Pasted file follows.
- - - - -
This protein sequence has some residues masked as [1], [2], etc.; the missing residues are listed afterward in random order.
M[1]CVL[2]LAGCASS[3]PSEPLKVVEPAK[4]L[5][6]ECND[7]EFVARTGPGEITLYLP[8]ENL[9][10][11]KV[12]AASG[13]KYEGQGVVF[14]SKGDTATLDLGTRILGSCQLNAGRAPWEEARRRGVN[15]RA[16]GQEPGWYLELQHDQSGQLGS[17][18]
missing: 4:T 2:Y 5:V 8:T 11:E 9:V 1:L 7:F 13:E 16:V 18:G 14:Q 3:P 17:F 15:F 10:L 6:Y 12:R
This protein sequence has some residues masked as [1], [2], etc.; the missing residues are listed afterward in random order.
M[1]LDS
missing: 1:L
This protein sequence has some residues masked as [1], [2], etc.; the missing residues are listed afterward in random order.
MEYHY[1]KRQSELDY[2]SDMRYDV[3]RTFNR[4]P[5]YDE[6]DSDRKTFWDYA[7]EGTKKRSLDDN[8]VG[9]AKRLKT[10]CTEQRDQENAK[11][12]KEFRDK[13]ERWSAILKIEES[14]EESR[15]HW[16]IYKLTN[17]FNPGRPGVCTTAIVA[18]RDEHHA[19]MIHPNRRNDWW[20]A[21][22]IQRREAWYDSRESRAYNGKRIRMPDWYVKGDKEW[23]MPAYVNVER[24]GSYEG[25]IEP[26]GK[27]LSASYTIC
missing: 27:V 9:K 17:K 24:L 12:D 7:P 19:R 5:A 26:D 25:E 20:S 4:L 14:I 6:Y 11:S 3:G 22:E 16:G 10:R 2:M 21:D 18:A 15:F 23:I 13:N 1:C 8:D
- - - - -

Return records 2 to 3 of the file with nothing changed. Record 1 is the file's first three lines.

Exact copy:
This protein sequence has some residues masked as [1], [2], etc.; the missing residues are listed afterward in random order.
M[1]LDS
missing: 1:L
This protein sequence has some residues masked as [1], [2], etc.; the missing residues are listed afterward in random order.
MEYHY[1]KRQSELDY[2]SDMRYDV[3]RTFNR[4]P[5]YDE[6]DSDRKTFWDYA[7]EGTKKRSLDDN[8]VG[9]AKRLKT[10]CTEQRDQENAK[11][12]KEFRDK[13]ERWSAILKIEES[14]EESR[15]HW[16]IYKLTN[17]FNPGRPGVCTTAIVA[18]RDEHHA[19]MIHPNRRNDWW[20]A[21][22]IQRREAWYDSRESRAYNGKRIRMPDWYVKGDKEW[23]MPAYVNVER[24]GSYEG[25]IEP[26]GK[27]LSASYTIC
missing: 27:V 9:K 17:K 24:L 12:D 7:P 19:R 5:A 26:D 25:E 20:S 4:L 14:I 6:Y 11:S 3:G 22:E 16:G 10:R 2:M 21:D 18:A 15:F 23:I 13:N 1:C 8:D